Autism Behavior Cards
More and more parents of children with autism are beginning to use autism behavior information cards. The cards help bystanders understand why a child with autism has a meltdown.
Autism Awareness and Behavior Information Cards -customizable
What do you do when your child has a meltdown and people begin to gather and watch?
How can you focus on using the correct behavior techniques when you are being watched?
Autism behavior information cards have become a popular way of handling bystanders for parents of children with autism. The cards often state a few brief facts about autism, explain why meltdowns happen and often refer the reader to a website where they can learn more about autism.
As more children are diagnosed with autism and services become full, parents of children with autism may find themselves on a 6-24 month wait list for behavioral intervention or receiving only a couple of hours per week as opposed to the recommended 40 hours.
With services becoming more difficult to acquire, parents are becoming more flustered, and afraid to leave their homes with their child. Many parents express frustrations about public meltdowns because they are more difficult to handle than meltdowns at home.
If your child with autism has had a public meltdown, you are not alone!
Parents of kids with autism everywhere are facing the same issue.
When a child throws themselves on the ground and starts thrashing or banging their head, it should be clear to most that there is something going on beyond a child behaving badly. Many people are unfamiliar with witnessing behaviors associated with autism and therefore rarely consider that the child may have a complex neurological disorder.
Too many people think that they could identify autistic traits or behaviors because they know someone whose child has autism.
Every child on the spectrum behaves very differently- some kids with autism speak quite eloquently (they may be quoting movies or using words in the wrong context). Some kids with autism have gross motor skill challenges, some have diminished IQ while others have genius IQ, some make robotic movements and sounds and others gracefully sway and spin.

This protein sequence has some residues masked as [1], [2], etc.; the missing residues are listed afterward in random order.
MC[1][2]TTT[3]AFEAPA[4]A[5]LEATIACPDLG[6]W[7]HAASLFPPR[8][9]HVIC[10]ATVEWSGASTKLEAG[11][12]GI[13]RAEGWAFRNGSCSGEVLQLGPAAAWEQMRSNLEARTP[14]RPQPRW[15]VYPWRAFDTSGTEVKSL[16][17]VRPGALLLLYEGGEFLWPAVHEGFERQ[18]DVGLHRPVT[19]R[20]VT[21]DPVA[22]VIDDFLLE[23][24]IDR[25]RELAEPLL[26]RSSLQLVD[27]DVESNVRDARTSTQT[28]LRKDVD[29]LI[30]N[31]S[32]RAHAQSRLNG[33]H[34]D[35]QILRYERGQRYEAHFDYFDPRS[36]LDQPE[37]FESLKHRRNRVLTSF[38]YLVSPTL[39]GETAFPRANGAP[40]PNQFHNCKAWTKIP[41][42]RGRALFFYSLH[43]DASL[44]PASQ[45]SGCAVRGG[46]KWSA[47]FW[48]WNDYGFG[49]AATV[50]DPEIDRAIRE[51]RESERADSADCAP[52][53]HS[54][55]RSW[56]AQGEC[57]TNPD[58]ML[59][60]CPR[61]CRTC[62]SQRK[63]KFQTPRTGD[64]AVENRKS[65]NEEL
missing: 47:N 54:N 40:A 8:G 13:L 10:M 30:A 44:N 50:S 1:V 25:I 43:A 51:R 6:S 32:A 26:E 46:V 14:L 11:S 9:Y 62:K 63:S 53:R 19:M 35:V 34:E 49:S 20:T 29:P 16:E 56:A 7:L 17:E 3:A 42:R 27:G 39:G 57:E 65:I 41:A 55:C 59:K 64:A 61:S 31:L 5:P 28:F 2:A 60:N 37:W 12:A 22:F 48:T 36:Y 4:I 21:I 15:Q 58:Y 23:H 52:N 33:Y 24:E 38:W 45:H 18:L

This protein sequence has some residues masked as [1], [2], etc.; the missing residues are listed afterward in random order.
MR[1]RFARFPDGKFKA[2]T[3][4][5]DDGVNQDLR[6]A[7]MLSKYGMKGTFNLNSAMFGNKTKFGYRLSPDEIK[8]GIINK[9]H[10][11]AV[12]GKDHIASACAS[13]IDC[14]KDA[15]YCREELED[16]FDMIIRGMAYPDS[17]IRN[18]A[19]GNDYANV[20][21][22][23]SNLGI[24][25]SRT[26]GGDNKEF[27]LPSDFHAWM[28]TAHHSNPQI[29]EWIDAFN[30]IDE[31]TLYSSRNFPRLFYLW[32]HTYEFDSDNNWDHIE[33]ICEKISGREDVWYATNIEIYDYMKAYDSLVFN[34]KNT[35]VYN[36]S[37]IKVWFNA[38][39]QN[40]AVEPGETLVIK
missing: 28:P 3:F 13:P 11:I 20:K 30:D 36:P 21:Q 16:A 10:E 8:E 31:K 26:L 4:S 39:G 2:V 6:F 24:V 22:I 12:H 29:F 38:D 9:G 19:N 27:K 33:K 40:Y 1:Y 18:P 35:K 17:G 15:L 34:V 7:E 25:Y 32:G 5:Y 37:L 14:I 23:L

One child on the spectrum may adore going to a train station while others may fall to the ground, hands over ears, screaming and writhing in pain, banging their heads to make it stop.
Parents who are faced with a child's public meltdown have a lot going on at that moment, not only is their child having a crisis, they must keep the child physically safe, try to end the meltdown, if it was triggered by a sensory issue then they must try to manage the child's sensory exposures, they must also use whatever behavioral techniques have been recommended to them by their therapists.
With all that the parent must cope with at that particular moment, there are many parents who express frustration about feeling judged by bystanders and also receiving rude comments about their child being a spoiled brat, bad parenting, abuse, neglect, suggestions that the child has the wrong diagnosis etc.
Some bystanders will even go as far as to continuously try to reengage the parent in debate about whether autism is "real" or not- despite seeing a flustered parent trying to manage the behavior, which distracts them further and ultimately makes the situation worse.
Parents often try to only go out with the child if there is at least one other adult in the group